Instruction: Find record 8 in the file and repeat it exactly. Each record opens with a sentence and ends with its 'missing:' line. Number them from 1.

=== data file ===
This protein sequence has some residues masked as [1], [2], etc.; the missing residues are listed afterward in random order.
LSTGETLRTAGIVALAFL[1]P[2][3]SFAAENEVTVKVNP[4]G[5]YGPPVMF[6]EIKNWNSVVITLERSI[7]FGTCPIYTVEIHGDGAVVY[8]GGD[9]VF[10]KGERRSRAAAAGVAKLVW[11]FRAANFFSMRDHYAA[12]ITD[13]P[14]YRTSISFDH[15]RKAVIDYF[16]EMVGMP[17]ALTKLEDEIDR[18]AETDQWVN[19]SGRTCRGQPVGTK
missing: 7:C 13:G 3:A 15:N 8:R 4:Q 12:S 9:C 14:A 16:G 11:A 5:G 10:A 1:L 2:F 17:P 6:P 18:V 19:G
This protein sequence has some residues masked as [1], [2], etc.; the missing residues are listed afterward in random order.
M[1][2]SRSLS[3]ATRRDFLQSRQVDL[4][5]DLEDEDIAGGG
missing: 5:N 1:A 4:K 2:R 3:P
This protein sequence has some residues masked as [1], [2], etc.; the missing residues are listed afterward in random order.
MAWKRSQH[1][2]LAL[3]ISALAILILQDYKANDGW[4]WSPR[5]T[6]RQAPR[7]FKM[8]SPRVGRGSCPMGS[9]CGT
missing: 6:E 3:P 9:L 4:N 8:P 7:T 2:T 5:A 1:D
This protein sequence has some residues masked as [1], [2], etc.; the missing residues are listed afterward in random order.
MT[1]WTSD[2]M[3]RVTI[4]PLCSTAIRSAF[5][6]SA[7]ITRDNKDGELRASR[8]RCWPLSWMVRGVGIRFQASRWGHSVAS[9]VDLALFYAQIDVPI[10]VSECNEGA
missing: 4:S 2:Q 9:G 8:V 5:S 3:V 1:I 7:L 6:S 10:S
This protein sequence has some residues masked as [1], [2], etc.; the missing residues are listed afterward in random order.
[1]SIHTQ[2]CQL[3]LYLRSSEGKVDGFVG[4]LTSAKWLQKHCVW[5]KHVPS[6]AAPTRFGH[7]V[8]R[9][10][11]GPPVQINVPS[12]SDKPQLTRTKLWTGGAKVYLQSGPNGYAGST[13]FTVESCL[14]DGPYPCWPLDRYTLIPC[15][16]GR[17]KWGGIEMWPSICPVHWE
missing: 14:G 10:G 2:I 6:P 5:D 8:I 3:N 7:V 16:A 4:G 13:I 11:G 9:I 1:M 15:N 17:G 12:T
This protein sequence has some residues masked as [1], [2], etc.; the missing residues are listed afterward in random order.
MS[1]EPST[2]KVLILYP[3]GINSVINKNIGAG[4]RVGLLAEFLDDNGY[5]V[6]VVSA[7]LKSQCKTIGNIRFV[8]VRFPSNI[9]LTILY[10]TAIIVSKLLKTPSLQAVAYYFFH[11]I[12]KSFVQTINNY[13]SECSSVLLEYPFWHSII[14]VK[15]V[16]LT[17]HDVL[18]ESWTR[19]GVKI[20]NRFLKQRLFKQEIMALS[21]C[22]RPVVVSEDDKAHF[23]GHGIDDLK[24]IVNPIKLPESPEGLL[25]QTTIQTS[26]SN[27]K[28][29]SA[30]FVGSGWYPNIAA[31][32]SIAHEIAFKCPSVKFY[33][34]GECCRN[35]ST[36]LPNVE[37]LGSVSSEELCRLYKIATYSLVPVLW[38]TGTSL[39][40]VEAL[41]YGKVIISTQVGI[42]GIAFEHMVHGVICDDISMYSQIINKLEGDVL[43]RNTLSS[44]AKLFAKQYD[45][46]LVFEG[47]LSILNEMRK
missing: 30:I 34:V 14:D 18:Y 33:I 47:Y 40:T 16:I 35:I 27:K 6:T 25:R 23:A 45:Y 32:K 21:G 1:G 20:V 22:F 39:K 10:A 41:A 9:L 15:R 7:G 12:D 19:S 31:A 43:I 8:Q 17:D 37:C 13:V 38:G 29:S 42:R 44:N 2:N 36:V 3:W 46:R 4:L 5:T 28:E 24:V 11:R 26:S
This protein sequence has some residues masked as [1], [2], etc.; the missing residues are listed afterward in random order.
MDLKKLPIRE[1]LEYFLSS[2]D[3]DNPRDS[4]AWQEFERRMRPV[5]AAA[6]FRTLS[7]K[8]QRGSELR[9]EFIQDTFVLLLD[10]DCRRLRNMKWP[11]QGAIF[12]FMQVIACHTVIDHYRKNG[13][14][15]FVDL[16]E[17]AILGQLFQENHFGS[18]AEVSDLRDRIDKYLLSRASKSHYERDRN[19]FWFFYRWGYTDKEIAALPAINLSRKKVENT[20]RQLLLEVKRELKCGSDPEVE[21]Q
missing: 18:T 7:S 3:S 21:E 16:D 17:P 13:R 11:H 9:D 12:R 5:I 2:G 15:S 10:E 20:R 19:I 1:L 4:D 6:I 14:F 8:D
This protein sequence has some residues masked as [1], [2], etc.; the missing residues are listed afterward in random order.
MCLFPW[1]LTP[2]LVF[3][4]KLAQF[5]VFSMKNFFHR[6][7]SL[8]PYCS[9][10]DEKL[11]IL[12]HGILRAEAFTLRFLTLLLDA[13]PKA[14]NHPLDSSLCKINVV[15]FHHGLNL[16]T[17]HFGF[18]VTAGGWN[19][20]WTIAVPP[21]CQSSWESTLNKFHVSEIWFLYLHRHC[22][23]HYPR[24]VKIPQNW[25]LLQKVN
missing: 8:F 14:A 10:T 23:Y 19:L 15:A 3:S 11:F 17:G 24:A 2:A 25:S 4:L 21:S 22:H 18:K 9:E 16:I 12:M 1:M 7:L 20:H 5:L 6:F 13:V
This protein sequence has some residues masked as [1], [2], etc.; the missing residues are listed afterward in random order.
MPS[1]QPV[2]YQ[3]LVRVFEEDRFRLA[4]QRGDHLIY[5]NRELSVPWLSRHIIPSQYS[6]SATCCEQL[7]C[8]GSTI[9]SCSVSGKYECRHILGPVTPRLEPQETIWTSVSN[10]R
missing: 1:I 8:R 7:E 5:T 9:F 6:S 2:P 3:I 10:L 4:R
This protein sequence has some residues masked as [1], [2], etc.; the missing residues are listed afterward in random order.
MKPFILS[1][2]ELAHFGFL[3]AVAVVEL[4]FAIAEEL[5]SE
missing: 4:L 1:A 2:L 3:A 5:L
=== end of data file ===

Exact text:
This protein sequence has some residues masked as [1], [2], etc.; the missing residues are listed afterward in random order.
MCLFPW[1]LTP[2]LVF[3][4]KLAQF[5]VFSMKNFFHR[6][7]SL[8]PYCS[9][10]DEKL[11]IL[12]HGILRAEAFTLRFLTLLLDA[13]PKA[14]NHPLDSSLCKINVV[15]FHHGLNL[16]T[17]HFGF[18]VTAGGWN[19][20]WTIAVPP[21]CQSSWESTLNKFHVSEIWFLYLHRHC[22][23]HYPR[24]VKIPQNW[25]LLQKVN
missing: 8:F 14:A 10:T 23:Y 19:L 15:A 3:S 11:F 17:G 24:A 2:A 25:S 4:L 21:S 22:H 18:K 9:E 16:I 12:M 1:M 7:L 20:H 5:L 6:F 13:V